By Paul Helmer
McGill-Queen’s University Press
400 pages; $29.95
• Between 1933 and 1948 a number of musicians came to Canada to escape persecution in their homelands. Most were fleeing the Nazis in Europe, but some were escaping the Communists within the constantly changing borders of the Soviet Union. Paul Helmer has identified 121 musicians among the 4000 to 5000 who came to this country seeking refuge during that period. Many, though by no means all, were Jewish. But Helmer’s investigation focuses less on why they escaped than how they got out, and what they achieved after they arrived in Canada.
Most landed in Canada with little more than their talent and whatever contacts they could come up with. None had willingly chosen to abandon their families, homelands, cultures, careers or schools to endure the dangers and humiliations that they endured. But Helmer, who taught musicology for many years at McGill, shows how these émigrés retained some control over their destinies.
The core of Helmer’s book is a series of interviews he did with some thirty of these émigrés or their surviving family members. Though it would be interesting to read these interviews in full, Helmer has put them to good use here, effectively building up a multi-layered picture.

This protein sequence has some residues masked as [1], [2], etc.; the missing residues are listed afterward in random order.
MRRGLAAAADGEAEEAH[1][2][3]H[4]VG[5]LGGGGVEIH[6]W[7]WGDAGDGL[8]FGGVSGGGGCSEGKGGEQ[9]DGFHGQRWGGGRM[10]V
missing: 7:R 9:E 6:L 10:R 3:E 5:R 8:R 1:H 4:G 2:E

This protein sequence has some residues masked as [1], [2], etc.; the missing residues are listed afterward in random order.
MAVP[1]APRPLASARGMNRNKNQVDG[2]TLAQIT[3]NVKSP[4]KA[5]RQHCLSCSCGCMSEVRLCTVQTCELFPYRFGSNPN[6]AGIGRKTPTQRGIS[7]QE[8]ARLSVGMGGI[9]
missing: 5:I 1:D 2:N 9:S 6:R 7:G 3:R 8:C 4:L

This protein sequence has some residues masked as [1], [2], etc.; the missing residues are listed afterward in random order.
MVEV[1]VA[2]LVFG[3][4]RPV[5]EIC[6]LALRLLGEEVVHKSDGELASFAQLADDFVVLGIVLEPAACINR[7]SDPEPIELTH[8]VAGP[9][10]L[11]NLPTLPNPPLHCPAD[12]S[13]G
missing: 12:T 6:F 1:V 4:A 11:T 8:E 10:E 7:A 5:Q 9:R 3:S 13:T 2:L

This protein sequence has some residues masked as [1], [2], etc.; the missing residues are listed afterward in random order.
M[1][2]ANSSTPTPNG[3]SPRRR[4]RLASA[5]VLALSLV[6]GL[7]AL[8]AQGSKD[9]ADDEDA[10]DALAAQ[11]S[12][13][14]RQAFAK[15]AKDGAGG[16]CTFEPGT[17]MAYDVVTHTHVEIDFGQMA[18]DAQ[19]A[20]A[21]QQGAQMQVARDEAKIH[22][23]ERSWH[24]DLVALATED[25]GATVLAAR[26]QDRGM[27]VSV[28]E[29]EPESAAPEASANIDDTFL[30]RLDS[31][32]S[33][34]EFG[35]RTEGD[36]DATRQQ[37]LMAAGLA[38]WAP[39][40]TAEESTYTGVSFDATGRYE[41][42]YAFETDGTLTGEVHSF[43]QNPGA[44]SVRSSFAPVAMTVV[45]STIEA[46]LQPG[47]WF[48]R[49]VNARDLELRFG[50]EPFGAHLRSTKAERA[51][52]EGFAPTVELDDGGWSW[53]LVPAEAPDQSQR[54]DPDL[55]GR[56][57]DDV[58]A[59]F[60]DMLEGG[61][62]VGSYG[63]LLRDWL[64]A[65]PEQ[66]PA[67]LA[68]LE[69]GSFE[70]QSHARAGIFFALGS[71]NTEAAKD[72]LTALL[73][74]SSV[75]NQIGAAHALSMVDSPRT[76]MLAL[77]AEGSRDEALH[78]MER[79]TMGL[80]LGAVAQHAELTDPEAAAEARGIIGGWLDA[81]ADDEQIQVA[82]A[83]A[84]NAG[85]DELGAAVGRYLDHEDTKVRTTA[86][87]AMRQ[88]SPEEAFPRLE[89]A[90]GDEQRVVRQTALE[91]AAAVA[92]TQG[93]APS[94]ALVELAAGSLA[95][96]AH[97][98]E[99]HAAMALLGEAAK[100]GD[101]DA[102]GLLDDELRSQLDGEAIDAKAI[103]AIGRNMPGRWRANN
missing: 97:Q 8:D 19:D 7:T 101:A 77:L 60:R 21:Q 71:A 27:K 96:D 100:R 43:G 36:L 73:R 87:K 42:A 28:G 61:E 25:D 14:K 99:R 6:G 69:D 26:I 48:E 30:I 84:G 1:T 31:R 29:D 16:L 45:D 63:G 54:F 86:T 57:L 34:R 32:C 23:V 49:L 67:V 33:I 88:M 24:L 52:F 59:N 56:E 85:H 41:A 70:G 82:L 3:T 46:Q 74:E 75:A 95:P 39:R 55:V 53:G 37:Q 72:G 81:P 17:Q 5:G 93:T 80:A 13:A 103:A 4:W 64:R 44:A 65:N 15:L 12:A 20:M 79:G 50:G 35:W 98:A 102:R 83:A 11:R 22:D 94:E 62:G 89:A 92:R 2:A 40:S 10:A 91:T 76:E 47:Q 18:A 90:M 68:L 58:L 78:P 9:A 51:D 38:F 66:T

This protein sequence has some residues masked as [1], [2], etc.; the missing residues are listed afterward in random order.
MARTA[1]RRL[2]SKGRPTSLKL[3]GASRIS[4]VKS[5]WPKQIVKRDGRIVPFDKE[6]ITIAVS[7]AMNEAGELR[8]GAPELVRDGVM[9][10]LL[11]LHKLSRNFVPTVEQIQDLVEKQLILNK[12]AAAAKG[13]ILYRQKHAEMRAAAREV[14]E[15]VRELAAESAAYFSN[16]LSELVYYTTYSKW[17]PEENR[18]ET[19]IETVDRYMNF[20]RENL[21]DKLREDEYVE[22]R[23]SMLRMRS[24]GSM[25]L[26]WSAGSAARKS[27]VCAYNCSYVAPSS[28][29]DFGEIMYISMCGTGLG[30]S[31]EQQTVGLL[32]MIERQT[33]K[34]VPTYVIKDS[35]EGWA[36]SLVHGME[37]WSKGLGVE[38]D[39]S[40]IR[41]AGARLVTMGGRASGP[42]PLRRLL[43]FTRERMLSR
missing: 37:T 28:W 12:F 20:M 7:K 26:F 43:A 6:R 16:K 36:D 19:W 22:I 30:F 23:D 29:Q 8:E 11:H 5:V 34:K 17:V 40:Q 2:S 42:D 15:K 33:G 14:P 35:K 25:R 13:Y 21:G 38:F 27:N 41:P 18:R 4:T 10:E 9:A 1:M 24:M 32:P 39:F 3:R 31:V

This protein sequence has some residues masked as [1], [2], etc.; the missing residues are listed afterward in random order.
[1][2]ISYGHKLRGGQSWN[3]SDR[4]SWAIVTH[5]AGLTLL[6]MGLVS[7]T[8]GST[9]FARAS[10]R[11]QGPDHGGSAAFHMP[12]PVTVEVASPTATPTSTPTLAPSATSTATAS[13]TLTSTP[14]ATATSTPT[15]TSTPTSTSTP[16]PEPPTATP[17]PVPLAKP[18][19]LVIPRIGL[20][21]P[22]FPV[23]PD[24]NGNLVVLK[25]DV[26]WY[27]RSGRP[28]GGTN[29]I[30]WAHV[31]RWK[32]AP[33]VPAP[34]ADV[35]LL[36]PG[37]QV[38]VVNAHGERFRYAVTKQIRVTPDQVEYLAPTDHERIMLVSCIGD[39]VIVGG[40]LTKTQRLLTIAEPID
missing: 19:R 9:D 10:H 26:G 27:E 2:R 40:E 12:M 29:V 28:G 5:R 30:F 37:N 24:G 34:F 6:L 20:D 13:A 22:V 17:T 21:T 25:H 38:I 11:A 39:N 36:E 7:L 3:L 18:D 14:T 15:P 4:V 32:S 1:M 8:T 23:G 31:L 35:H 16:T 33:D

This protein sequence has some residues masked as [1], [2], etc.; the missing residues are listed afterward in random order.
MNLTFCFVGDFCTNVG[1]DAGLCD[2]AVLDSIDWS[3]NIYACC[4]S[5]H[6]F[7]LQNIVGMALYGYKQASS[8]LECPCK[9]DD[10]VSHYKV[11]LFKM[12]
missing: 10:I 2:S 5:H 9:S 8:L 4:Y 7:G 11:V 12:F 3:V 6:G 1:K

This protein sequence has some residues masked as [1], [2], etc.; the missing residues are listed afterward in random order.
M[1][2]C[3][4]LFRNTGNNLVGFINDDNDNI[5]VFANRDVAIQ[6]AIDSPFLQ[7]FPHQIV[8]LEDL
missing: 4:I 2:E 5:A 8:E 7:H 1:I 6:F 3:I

The impact of these émigrés on the Canadian music scene was so profound, Helmer argues, that they managed to overturn the prevailing dominance of English musical culture and introduce their central European values and standards – not just in composition but also in music education and the then-developing field of musicology. Although Helmer himself is a pianist as well as a musicologist, he doesn’t devote as much attention to the influence on performance styles, although he does note how musicians like Greta Kraus and Mario Duschenes pioneered baroque performance practice in Canada. In any case, the result was the beginnings of musical independence, what could be termed a Canadian style, and international prestige.
“Once the émigrés had decided to emigrate to Canada,” writes Helmer, “they faced no real impediments because of race, religion or nationality.” Yet even if we accept Helmer’s controversial conclusion that the Canadian immigration department did as much as it could have to save lives threatened by the Nazis and the Soviets, we feel the loss of the millions who didn’t make it out, and what they would have further contributed to Canadian music.
This is a fascinating, provocative and important book (though it does deserve a more thorough index). Helmer’s celebration of the contributions of these émigrés to Canadian music resonates deeply when he writes, “We can only pay tribute to their accomplishments by continuing to welcome musicians who come to Canada from around the world to contribute to our unique musical tapestry.”